I think the foundational line of the exponential engine company should be the 1¾-inch line so it can be rapidly deployed and easily maneuvered into position in the fire building with a nozzle flowing 2½ gps from a 150-gpm at 50-psi fog or 7/8-inch smooth bore with a nozzle reaction of 60 or less pounds of force.
“I will not dispute that 21/2-inch hose is difficult to use, but no combination of smaller handlines can duplicate the volume, reach, and pure knockdown power of a single, well-placed 2½-inch line.” Andy Fredericks
At this point, I don’t see the need to review ADULTS or get really detailed about when we should pull the 2½-inch. If you are still reading this article, you can recognize a fire that demands the 2½-inch line. The struggle seems to come when the discussion shifts from “when” to “how,” especially with the three-person engine. The most common concerns are that it is such a bigger and heavier line; in these concerns are the keys to its use, but we need to have more realistic expectations.
The 2½-inch attack line is not a 1¾-inch; accept that and move on. The 1¾-inch is the lightweight fighter; it can skip around the ring quickly for all 12 rounds and with great agility. The 2½-inch is the heavyweight fighter; it will move more slowly, but with purpose. There can’t be wasted energy, and it is hoping for an early knockout so it doesn’t have to go the distance. In short, the 2½-inch can be used very effectively with limited staffing; it will just be a little slower and not nearly as long of an engagement, but the punch it delivers is a big enough benefit that it is worth it. Attack whatever you have with what you have, and understand the purpose of gallons per second.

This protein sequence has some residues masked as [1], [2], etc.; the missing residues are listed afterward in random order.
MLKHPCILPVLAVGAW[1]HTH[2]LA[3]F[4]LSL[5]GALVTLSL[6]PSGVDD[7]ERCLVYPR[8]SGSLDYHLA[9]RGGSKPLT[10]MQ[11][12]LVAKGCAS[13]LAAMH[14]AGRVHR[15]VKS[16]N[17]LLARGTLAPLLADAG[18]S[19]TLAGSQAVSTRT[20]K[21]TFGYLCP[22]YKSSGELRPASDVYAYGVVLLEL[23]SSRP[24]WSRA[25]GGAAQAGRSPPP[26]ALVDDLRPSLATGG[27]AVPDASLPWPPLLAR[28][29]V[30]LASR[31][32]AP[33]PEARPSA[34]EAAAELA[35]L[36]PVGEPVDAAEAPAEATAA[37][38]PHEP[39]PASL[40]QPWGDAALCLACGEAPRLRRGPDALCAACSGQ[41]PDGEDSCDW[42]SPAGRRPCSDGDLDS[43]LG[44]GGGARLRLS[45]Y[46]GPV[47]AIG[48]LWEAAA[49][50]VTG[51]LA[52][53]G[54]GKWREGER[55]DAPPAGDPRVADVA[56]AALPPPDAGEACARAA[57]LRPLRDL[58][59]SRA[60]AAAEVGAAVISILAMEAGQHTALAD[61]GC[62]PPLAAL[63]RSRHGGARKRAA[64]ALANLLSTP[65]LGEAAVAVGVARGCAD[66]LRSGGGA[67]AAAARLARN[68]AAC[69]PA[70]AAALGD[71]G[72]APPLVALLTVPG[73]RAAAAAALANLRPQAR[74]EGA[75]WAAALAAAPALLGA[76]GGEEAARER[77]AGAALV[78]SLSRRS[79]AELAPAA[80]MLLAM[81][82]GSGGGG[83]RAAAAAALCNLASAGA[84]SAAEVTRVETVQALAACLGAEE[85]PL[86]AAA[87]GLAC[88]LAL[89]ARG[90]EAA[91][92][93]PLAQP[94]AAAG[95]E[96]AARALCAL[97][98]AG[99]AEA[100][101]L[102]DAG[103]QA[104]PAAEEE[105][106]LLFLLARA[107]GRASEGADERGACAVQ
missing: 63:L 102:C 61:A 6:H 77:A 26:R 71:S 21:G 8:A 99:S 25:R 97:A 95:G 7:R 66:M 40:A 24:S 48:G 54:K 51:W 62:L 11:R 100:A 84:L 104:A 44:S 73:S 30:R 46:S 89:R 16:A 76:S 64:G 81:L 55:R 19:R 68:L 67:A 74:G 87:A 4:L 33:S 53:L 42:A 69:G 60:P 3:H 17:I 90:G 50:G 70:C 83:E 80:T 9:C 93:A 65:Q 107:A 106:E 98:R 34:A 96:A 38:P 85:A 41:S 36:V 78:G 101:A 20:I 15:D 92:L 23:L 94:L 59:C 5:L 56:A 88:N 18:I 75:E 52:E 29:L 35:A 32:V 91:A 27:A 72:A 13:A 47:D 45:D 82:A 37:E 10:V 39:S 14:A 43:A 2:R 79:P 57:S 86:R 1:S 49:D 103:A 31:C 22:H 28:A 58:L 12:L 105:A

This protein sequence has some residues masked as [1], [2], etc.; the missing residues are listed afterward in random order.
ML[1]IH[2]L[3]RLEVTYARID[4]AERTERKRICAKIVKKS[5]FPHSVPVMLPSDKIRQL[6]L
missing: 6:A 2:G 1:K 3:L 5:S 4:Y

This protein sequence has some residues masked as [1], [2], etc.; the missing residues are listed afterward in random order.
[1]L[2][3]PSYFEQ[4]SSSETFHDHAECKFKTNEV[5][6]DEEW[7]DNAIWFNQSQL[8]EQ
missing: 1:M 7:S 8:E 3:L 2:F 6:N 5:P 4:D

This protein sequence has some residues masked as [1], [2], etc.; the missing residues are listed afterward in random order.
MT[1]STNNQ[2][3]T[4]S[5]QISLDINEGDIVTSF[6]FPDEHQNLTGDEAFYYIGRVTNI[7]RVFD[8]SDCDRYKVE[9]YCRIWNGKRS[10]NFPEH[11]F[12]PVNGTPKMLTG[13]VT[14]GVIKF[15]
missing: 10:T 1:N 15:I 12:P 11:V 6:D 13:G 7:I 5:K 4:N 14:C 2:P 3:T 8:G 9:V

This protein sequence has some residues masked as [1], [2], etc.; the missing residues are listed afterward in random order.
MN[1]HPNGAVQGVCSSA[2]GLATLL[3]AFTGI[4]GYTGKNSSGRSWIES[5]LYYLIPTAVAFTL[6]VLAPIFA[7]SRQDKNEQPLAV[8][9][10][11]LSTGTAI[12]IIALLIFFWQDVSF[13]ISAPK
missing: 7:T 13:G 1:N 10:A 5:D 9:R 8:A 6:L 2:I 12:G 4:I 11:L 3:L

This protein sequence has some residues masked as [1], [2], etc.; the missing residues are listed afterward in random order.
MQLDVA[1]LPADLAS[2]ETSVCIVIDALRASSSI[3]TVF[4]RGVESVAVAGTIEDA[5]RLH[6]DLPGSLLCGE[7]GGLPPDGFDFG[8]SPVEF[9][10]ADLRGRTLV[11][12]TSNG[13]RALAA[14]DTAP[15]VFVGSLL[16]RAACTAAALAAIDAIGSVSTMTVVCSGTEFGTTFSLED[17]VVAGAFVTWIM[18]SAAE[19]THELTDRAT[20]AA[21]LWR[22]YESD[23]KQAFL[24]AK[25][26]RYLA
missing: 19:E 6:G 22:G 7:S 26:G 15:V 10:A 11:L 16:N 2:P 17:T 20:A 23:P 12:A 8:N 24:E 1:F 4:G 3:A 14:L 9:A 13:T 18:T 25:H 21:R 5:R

In the above series of photos, a single firefighter is putting a 2½-inch attack line in service on a working fire while his officer sets up the line for advancement after the knockdown. The nozzle is a 1-1/8-inch smooth bore, and the line was operated for about 30 seconds from the parking lot before it was shut down and advanced into the stairwell for follow-up. In that 30 seconds, 132 gallons were delivered, and it made a significant difference on that fire. Although a second alarm was instantly called for on arrival, the quick action and rapid delivery of water prevented the fire from growing to the point where those resources were needed.
While working with another firefighter recently, we reviewed this video, and his comment was, “That is a great example of using what you have. Too often, we drive around in fire engines and act is if we don’t have tanks of water.” His point, my point, and Chief Isakson’s point is that if you view the 2½-inch as a 250-gpm line, your thinking will inherently fall to flowing for minutes, and you will talk yourself out of using it because you believe you do not have the ability to support it. If you look above at the effect that 132 gallons delivered over 30 seconds had on that fire and you imagine your 500-gallon tank allowing for that kind of knockdown to be followed up almost three more times, you should see that you are not giving yourself nearly enough credit for your capabilities, and you are just sitting on your opportunity to make a difference.
The above attack used a 1-1/8-inch smooth bore, which flows 265 gpm or 4.4 gps, which is impressive; but the idea of an exponential engine is exponential increases, and we started with a150- and a 161-gpm line so the goal would be to put at least a 300-gpm 2½-inch into service as our next option, delivering five gps.